Childhood (Weaning to Sexual Maturity; 4–12 years)
Human infants wean a year or two younger than other apes, at around three years of age, but then they, unlike other apes, depend on adults for provisioning, protection, and other care well into adolescence. During the still-dependent periods of early and middle childhood, then, human children are still engaged in a process of sibling/peer competition for adult care and attention. In addition, children in this age range are dependent on adults for learning many necessary things about their shared world and how best to accomplish things in it. One way children gain the needed adult care and attention is by making themselves especially useful to adults (ingratiating themselves with adults) by helping them with various tasks. Kramer (2005) has thus emphasized that human children often help their parents and caregivers in various ways, and so cooperative breeding actually fosters a two-way interdependence between adults and youngsters.
But, in addition, early and middle childhood also ushers in a whole new social world for children: the world of peers. Interactions with adults are inherently asymmetrical because adults possess all of the power, competence, and knowledge, which infants and young children respect and defer to. But interactions with peers are more symmetrical since peers have no special power, competence, or knowledge; they must be dealt with on an equal footing. The child cannot rely on or defer to a peer partner as she can an adult partner, and so things must be worked out. On the one hand, being too shy and unassertive will result in being taken advantage of, but, on the other hand, attempting to be too dominant might very well end up in ostracism. With specific reference to moral development—as uniquely human internalized cooperative tendencies—Piaget (1932) describes childhood as inhabiting two distinct social worlds, one based on authority (with adults) and the other based on reciprocity (with peers).
The peer world is the world the individual will inhabit as an adult. This is a world in which things must be worked out among more-or-less equal partners. In this sense, children’s adaptations for interacting with peers during early and middle childhood are very likely deferred adaptations, whose adaptive significance lies in the ways in which they prepare children for adulthood. During early and middle childhood children learn to make decisions with others—for example, about where to go or what to play (Köymen et al. 2014). They learn to treat others fairly—for example, by sharing resources in a mutually satisfactory manner (Hamann et al. 2011). They learn to make and keep joint commitments, as they commit to doing something in the future and must keep it or risk reprisals (Gräfenhain et al. 2009). All of this is cemented in human development by a unique tendency (i.e., unique among apes): young children, but not other apes, are concerned about others’ evaluations of their cooperative tendencies, and they adjust their behavior based on their prediction of how others will assess it, so-called impression management (Engelmann et al. 2012). And thus children do not have to try out things and get feedback on how others view them; rather they self-regulate their own behavior by anticipating how others will assess it.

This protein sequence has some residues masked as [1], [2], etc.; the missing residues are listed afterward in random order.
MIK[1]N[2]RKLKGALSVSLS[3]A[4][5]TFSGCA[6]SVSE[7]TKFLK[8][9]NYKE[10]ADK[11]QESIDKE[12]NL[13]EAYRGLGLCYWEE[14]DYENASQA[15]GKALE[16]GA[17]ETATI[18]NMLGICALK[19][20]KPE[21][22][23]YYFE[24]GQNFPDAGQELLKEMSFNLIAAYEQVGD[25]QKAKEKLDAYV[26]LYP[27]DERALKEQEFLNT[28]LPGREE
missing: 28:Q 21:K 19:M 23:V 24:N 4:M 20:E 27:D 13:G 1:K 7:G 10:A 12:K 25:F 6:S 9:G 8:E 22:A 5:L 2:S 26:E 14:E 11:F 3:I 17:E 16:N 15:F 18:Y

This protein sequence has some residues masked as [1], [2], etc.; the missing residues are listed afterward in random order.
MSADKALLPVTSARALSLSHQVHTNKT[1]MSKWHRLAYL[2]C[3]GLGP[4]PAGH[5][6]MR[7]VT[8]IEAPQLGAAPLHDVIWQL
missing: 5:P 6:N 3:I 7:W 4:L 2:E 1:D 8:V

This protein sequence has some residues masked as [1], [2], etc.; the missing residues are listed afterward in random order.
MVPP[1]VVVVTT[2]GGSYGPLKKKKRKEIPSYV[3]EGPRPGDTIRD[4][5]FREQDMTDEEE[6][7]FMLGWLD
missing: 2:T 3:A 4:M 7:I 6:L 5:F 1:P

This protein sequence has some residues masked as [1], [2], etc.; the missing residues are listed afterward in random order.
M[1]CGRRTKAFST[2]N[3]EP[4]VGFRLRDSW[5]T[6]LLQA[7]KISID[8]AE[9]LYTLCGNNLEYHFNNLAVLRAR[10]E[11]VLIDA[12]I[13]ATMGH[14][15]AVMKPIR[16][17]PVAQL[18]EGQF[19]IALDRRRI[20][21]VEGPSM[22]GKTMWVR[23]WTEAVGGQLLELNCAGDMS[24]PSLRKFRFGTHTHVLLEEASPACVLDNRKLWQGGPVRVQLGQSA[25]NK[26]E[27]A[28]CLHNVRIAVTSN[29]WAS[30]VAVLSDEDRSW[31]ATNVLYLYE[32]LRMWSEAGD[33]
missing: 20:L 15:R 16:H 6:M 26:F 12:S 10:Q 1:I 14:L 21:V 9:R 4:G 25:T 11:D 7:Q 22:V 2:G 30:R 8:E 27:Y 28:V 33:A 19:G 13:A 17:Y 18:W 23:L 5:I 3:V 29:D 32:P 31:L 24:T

The proposal is that early human children who developed more and better skills of shared intentionality fared better in this new world of peer interaction. Hence the infants’ ontogenetic adaptation for shared intentionality in joint attentional and communicative interactions with adults “migrated up.” As a crucial part of the process, in early and middle childhood a new process emerged of social selection involving not adults but peers. Perhaps often in the protected context of play, but sometimes in more serious contexts as well, young children must cooperate with others or suffer the consequences. They know this, and so they develop a kind of cooperative identity—simultaneously a social persona and an internalized sense of self—for social interactions with peers. Arguably, this does not and cannot develop out of interactions with adults, who do not cooperate but rather legislate. If these kinds of childhood interactions are conceived as preparations for adulthood, two consequences ensue. On the one hand, one’s interactions with same-gender peers are crucial in developing a cooperative identity for engaging in various collaborative tasks. And, on the other hand, despite the pronounced gender segregation of the social interactions during middle childhood, this will very likely have effects on the judgments of individuals of the opposite gender as well and thus, in a community of mostly familiar peers, will have effects for one’s sexual prospects in adulthood.